Here’s what I can see from my couch. A framed drawing that one of my daughters did when she was a kid. A yellow-orange dog dish that my dog Corduroy, who died 20 years ago in Lakewood, Ohio, used. (Sometimes I can be in another part of town as evening comes and I think I better get home to feed the dog. I still sometimes forget and swipe toast crumbs onto the floor thinking he’ll like them.) I can see a picture of my mother and a picture of my father with his father. There’s a big early childhood photo of me in an oval frame that my parents used to have hanging in the hallway of our big house by our bedrooms. Right next to me is a wood end table that was made in my father’s furniture factory. Off to my right is a framed copy of the first issue of a paper I started in Cleveland.
I can see hundreds of books and other framed things that matter to me. A color photo of my daughters in their pre-teen years on a bench by a Northern Michigan lake one summer. They each have some kind of tennis shirt on. Philip Roth’s books are on my shelf. So are Christmas cards with photos of grandchildren and nieces and nephews and their kids. That’s just some of the stuff.
In a small living space like a New York apartment, all your stuff is near you. You don’t have to walk down that long ago hallway in your parents’ home to see that picture of you. You don’t have to go in your office in the basement and turn on a light to see your newspaper framed. All your important things are right here in a room, or two. I like that. Your life’s always within reach. Things are not put away.
If you want to be in a bigger space, you go out for walk, or go in a big store, or to a museum, or sit in a park. You can go have a beer. When the weather gets nice at all, café tables show up and are filled quickly. I like the combination of inner and outer space. It’s a good balance.
The thrift stores I go to, like you do, have good books. The people that donated them ran out of room in their apartments. If they had a house, they’d hold on to them longer, maybe till they died.
“It has always been a happy thought to me that the creek runs on all night, new every minute, whether I wish it or know it or care, as a closed book on a shelf continues to whisper to itself its own inexhaustible tale.”
-- Annie Dillard, “Pilgrim at Tinker Creek”
This goes under the category ‘You Wouldn’t Think’: This hit me one day when I was sitting right here on the couch looking at the room. I could see the stove in the kitchen from where I sat. And I thought that it looks like stoves have always looked in my lifetime. The tea kettle looked the same as tea kettles have looked in my lifetime. So did the cupboards above the stove. I thought to myself, my mother’s been dead 40 years; I wonder what she wouldn’t recognize if she were looking at what I’m looking at. Picture frames were the same when she was around. So were the light switches and the light bulbs. The electrical outlets are exactly the same. So are the picture hooks. And the calendar. The clocks. The clock radio. Hangers. Button-down shirts. Pillows. Bathroom sinks. Pens and pencils. You still tie your sneakers the same way. If she went in the kitchen and looked in the fridge, milk cartons and butter sticks and pickle jars are just the same. Outside, cars, traffic lights, stop signs, neon signs in windows, door knobs, snow shovels are no different really. It seems impossible that so many things are almost exactly like they were. The computer in the other room she’d ask about and the laptop and the iPhone. And me, of course. I wouldn’t look the same.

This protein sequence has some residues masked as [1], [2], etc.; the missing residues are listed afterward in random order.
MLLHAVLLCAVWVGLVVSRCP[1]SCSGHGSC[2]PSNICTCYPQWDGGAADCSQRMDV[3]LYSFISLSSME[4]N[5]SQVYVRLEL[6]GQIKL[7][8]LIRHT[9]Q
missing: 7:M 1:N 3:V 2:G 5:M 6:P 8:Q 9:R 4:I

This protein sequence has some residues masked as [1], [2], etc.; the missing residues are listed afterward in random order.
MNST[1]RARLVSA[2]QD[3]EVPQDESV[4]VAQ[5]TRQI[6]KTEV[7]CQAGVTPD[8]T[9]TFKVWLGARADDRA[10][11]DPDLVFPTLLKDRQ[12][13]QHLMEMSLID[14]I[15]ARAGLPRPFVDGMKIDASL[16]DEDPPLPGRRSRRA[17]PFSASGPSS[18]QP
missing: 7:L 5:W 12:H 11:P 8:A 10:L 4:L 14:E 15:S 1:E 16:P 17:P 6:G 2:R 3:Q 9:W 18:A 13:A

I wish I had better light in my apartment. I need a light on to read. There are only two windows. The sun doesn’t hit them in a lively direct way. Windows are what you want in an apartment. The view out is only important when the realtor points it out or when you have a visitor. Day in day out, you don’t care about the view. You want light to come in to make your place look its best. You want your life illuminated.